Features » Young World

Updated: June 10, 2013 16:50 IST

Telling tales

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Stories and poems that have been chosen with great care to give you a glimpse of different facets of life in India.

This is a veritable treasure trove of stories all in one book. You cannot get luckier. Spinning Yarns has stories and poems and every one of them will keep you engrossed till the end.

The anthology begins with a story by Satyajit Ray. A film maker par excellence, when he tells a story he paints a vivid scene, and “The Vicious Vampire” does not disappoint. Told in first person, you actually experience every scene that unfolds. The little bat that insists on hanging in the room, the strange man dressed in a black coat and grey trousers, the evening stillness around the graveyard…all conjure up visions of something beyond reality.

“A Parrot’s Tale” by Rabindranath Tagore is a sad fable that is so true to our times. “He sang, but did not know the shastras. He hopped about and flew, but didn’t know good manners.” The king wants this problem attended too. Soon enough there are ministers, pundits, relatives, goldsmiths…almost everyone, who are involved in this task and take home cartloads of gifts from the king. Does the bird learn to sing right?

There are some poems too: Mister Owl and Missus: Pumpkin Grumpkin by Sukumar Ray and The Goat and the Ram by Vikram Seth.

Premchand’s “Big Brother” is at once funny and moving. An elder brother’s concern and love for his younger sibling and the younger one’s sense of mischief and respect for his elder brother is clearly portrayed. However, the ending brings it all to a joyful close when you realise that despite the responsibility the elder boy feels it is experiencing the joys of childhood that binds them together. A kite has cut loose and trailing its string with a bunch of boys following it trying to bag it… “Big B was standing tall; he jumped and caught hold of the string and began to run madly towards the hostel. I ran after him.”

School and more

No anthology can be complete without a story by Ruskin Bond. In “Here Comes Mr Oliver” we are transported to a boarding school and introduced to Mr. Oliver. The boys are naughty but they sure do have a heart. Mr Oliver is devastated at the loss of his pet dog the boys have named Hitler. How the boys help him overcome his grief is a touching, yet funny story.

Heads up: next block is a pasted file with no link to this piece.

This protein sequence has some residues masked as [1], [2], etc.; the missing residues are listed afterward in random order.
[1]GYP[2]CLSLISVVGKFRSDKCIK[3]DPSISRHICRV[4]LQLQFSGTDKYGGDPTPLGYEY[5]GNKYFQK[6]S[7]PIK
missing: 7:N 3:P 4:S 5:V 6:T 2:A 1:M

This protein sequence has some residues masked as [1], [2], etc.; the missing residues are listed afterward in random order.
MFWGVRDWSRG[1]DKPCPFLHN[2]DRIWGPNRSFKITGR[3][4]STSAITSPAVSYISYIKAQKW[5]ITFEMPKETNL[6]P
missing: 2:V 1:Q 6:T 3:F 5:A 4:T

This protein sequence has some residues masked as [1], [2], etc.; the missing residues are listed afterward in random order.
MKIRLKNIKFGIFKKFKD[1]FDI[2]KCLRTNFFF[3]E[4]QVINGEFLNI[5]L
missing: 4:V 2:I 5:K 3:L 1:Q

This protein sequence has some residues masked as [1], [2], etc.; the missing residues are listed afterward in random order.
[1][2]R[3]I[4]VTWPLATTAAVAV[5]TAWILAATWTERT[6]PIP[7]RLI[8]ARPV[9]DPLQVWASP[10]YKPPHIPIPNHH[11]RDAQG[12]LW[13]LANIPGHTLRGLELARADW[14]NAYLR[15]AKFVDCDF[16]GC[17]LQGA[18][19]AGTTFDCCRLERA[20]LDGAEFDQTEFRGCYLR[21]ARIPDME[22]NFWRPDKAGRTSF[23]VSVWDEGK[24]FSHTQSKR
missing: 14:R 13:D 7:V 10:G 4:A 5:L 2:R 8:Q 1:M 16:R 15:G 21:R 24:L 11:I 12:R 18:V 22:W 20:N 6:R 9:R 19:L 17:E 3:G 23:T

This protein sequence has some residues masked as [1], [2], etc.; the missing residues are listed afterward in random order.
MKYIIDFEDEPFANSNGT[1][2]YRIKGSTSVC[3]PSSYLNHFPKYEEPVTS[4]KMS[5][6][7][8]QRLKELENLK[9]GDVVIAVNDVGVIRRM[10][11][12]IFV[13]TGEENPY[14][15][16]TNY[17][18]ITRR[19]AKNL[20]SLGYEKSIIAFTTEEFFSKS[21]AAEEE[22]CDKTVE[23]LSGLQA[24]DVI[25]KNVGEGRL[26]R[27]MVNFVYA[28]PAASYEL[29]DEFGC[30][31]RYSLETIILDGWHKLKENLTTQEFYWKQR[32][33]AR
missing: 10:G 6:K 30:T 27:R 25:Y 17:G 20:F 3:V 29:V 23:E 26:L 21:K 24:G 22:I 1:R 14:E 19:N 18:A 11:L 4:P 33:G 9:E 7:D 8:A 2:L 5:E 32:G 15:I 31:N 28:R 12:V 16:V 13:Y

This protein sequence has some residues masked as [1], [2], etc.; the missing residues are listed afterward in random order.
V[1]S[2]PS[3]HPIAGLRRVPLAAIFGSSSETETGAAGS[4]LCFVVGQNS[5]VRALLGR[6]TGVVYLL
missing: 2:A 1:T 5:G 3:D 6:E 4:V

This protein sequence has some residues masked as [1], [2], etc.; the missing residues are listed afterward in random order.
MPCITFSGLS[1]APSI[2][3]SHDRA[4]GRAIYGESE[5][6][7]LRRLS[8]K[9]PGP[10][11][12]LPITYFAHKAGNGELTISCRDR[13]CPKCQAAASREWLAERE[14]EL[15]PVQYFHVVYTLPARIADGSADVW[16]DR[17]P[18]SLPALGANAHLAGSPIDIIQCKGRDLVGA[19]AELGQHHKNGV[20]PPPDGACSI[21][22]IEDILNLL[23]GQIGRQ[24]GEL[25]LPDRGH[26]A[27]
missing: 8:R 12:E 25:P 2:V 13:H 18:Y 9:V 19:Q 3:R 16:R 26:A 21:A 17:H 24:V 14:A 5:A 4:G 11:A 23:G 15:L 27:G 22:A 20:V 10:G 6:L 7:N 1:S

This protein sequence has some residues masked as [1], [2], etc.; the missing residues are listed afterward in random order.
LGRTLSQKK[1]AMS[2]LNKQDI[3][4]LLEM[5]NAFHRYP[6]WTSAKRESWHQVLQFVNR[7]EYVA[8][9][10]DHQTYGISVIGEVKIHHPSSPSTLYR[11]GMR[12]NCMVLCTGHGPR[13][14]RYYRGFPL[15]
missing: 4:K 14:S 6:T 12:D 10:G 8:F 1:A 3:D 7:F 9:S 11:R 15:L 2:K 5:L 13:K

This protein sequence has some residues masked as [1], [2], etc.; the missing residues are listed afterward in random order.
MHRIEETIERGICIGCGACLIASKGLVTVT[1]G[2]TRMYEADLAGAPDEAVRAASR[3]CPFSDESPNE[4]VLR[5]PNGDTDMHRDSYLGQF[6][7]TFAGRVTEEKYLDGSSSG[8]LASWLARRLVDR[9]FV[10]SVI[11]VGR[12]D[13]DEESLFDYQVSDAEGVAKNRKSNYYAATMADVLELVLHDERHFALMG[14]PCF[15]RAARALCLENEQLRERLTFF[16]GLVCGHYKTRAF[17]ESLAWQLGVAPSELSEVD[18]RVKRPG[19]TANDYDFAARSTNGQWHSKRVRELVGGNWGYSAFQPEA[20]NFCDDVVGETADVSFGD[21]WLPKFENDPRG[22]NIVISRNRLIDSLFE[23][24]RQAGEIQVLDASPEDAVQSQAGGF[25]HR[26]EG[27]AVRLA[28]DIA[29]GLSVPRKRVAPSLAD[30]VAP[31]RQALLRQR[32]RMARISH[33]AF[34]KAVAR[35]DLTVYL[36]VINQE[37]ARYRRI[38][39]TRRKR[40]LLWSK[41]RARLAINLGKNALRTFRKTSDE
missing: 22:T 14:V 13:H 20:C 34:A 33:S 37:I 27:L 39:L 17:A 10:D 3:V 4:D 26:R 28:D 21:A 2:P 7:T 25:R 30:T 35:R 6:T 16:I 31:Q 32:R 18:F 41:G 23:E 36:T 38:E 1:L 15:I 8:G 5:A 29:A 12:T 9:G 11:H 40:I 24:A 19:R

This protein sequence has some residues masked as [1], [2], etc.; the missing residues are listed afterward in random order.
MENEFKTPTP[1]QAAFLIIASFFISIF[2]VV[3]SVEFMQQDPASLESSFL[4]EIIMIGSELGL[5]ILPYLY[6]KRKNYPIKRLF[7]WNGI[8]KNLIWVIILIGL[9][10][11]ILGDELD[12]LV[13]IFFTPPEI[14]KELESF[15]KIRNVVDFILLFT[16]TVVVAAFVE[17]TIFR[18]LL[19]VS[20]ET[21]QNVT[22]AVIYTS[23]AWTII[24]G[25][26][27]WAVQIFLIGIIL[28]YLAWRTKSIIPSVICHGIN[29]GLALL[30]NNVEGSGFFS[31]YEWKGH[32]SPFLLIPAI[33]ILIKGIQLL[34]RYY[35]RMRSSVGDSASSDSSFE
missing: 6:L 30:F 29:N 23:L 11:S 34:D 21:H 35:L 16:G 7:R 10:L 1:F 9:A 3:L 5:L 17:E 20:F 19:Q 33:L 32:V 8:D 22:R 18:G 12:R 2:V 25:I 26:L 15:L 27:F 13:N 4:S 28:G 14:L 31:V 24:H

“The Library” by Paul Zacharia is an interestingly told story of a little girl who loves to read. “The School” by Ranjit Lal is sure to send shivers up your spine. Are you passionate about collecting stamps? “The Stamp Album” is a story about two boys who collect stamps. The hurt and loss that follows because passions run high is inevitable. In India festival time is welcomed by all people regardless of caste and religion. It is a time for celebration and sometimes a time for reconciliation too as we see in Paro Anand’s “Eid”. A bar of soap excites no emotion from any of us. However, imagine a village boy being awarded a prize of a lovely perfumed soap. “Pinty’s Soap” by Sanjay Khati describes every emotion, every thrill the boy feels with his prize. Sudha Murthy’s “How I taught my grandmother to read” is inspiring. It is so much fun to shake a tree after the rain. But it can also land you in some trouble like Shankar’s “Rain-making”. In this day and age when tiger conservation is high on the list, Jim Corbett’s “The Thak Man-eater” would seem a bit redundant. However, it is about choices that one has to make. Can a life be saved?

Finally we have Khushwant Singh with “The Portrait of a Lady”. It is an ode to his grandmother — a wonderful, beautiful woman. Singh’s writing is simple and descriptive making us fall in love with his grandmother.

Deepa Agarwal has had the unenviable task of choosing the authors that make up this wonderful collection. She has chosen with care ensuring that there is a little of everything in the book. Many of the stories are translated from the original and these translated stories make a difference. The great variety of characters that crop in the stories are fascinating.

From mischief, to adventure to the supernatural…you have it all here between the covers of Spinning Yarns.


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